that’s the ending and discovery of The Defenders, meeting the quota, they don’t let you out when you don’t meet the quota, there’s no reward and punishment, appreciating The Defenders, in Plato’s The Republic, PKD knows all about Plato (and The Odyssey), the Allegory Of the Cave,
Plato begins by asking Glaucon to imagine a cave where people have been imprisoned from childhood. These prisoners are chained so that their legs and necks are fixed, forcing them to gaze at the wall in front of them and not look around at the cave, each other, or themselves. Behind the prisoners is a fire, and between the fire and the prisoners is a raised walkway with a low wall, behind which people walk carrying objects or puppets “of men and other living things”. The people walk behind the wall so their bodies do not cast shadows for the prisoners to see, but the objects they carry do (“just as puppet showmen have screens in front of them at which they work their puppets”. The prisoners cannot see any of this behind them and are only able to see the shadows cast upon the cave wall in front of them. The sounds of the people talking echo off the shadowed wall, and the prisoners falsely believe these sounds come from the shadows. Socrates suggests that the shadows constitute reality for the prisoners because they have never seen anything else; they do not realize that what they see are shadows of objects in front of a fire, much less that these objects are inspired by real living things outside the cave
fake destruction of San Fransisco, false reconstructions, Stalin with Roosevelt speaking Russian at the White House, 1984 by George Orwell,
Plato then supposes that one prisoner is freed, being forced to turn and see the fire. The light would hurt his eyes and make it hard for him to see the objects that are casting the shadows. If he is told that what he saw before was not real but instead that the objects he is now struggling to see are, he would not believe it. In his pain, Plato continues, the freed prisoner would turn away and run back to what he can see and is accustomed to, that is the shadows of the carried objects. He writes “…it would hurt his eyes, and he would escape by turning away to the things which he was able to look at, and these he would believe to be clearer than what was being shown to him.”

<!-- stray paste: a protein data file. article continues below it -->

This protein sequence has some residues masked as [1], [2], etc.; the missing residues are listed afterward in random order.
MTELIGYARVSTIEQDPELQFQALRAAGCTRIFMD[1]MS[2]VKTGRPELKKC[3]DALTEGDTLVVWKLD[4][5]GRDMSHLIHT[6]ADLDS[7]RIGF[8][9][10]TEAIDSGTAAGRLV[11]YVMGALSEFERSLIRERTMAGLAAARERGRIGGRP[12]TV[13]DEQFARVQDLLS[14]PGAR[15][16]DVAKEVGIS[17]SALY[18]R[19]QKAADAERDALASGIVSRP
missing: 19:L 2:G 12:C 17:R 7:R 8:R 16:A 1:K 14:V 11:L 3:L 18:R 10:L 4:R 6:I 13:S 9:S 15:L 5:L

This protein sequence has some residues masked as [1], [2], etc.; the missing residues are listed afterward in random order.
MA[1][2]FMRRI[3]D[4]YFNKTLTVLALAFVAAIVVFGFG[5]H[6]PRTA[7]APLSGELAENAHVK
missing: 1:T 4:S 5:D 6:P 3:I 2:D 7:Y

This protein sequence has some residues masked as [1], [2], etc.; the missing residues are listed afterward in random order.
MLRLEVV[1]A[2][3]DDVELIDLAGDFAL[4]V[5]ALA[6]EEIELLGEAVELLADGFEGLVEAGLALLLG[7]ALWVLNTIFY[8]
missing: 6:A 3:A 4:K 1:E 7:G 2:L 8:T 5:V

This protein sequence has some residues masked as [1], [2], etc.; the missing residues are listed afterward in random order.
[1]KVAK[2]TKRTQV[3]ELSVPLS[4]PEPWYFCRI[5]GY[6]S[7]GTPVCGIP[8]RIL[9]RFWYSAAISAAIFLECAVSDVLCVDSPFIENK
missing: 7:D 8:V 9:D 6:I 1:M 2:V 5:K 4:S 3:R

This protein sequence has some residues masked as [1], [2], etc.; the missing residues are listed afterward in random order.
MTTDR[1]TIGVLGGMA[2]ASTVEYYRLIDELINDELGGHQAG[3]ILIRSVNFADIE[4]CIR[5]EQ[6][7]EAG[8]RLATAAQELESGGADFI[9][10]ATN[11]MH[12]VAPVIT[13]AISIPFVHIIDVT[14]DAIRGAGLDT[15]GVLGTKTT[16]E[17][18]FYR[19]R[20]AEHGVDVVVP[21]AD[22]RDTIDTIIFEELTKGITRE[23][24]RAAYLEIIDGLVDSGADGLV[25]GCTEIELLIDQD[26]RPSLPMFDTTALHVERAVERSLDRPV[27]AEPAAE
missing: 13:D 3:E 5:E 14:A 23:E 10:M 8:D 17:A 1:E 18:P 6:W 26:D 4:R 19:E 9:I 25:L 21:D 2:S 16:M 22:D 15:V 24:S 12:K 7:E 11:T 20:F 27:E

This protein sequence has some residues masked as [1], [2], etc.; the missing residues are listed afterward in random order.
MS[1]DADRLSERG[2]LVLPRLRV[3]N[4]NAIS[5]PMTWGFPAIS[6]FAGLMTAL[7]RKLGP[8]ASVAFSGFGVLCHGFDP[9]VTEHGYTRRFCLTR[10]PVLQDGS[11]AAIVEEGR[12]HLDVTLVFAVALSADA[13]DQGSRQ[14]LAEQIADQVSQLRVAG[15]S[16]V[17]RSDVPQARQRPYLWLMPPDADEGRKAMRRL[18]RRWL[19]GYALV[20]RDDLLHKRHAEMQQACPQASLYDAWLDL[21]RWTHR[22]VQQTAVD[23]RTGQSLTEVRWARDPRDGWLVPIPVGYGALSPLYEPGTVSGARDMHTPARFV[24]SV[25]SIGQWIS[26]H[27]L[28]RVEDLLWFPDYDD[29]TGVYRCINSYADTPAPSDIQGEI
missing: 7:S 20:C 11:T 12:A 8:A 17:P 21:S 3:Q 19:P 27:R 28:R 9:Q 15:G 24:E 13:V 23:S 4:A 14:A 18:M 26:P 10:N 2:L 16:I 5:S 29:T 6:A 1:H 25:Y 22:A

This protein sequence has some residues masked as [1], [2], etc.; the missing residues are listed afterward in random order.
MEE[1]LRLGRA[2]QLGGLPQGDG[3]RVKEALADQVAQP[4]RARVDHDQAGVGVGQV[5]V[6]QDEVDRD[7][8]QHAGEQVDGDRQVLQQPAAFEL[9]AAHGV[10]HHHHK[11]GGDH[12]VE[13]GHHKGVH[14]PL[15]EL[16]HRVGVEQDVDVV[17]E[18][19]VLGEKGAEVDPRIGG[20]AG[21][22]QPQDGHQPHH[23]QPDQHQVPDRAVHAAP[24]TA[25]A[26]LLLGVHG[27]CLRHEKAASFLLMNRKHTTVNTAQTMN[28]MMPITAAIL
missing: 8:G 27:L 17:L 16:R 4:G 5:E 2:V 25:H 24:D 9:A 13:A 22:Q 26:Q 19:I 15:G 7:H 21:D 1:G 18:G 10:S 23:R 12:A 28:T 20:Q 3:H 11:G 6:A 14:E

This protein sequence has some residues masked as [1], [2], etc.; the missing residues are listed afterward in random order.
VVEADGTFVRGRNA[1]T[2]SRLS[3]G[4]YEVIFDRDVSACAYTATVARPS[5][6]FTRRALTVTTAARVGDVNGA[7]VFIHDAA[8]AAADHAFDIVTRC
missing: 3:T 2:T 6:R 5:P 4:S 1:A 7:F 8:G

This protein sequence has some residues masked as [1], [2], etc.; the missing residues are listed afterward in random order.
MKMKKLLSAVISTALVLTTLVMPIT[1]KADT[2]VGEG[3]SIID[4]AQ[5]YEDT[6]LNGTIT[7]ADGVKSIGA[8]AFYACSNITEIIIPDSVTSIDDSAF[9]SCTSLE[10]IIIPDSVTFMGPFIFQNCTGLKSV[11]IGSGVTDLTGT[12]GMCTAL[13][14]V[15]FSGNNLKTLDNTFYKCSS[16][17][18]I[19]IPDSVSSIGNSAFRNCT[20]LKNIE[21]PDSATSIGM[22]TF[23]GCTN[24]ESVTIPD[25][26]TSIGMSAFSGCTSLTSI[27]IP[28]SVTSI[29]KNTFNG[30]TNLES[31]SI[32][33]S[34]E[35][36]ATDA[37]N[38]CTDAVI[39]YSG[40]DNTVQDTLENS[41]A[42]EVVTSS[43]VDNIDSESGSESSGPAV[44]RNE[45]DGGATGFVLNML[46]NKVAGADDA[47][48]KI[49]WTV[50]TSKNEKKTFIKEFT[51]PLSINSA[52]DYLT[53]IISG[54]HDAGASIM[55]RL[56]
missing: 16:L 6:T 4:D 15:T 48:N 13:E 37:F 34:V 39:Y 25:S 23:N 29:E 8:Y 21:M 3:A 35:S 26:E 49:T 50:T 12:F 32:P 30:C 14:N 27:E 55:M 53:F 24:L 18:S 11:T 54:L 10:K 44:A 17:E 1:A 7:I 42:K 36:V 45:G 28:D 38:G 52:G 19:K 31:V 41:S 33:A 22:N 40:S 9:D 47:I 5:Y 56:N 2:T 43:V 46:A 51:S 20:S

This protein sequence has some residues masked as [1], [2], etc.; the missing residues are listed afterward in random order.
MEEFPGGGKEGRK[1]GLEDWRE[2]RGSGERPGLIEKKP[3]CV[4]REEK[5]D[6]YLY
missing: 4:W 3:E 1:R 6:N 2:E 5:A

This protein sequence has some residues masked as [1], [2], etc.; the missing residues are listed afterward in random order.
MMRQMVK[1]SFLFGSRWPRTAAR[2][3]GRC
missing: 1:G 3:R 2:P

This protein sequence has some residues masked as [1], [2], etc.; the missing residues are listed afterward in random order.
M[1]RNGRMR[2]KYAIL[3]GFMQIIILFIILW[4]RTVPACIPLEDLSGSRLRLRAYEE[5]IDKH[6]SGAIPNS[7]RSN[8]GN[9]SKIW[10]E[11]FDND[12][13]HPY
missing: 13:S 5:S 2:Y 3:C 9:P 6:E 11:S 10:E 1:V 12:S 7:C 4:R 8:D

writing lies and having your son believe the lies, Hollywood,
Plato continues: “suppose…that someone should drag him…by force, up the rough ascent, the steep way up, and never stop until he could drag him out into the light of the sun.” The prisoner would be angry and in pain, and this would only worsen when the radiant light of the sun overwhelms his eyes and blinds him. The sunlight is representative of the new reality and knowledge that the freed prisoner is experiencing. Slowly, his eyes adjust to the light of the sun. First he can only see shadows. Gradually he can see the reflections of people and things in water and then later see the people and things themselves. Eventually he is able to look at the stars and moon at night until finally he can look upon the sun itself. Only after he can look straight at the sun “is he able to reason about it” and what it is.
a sign of madness,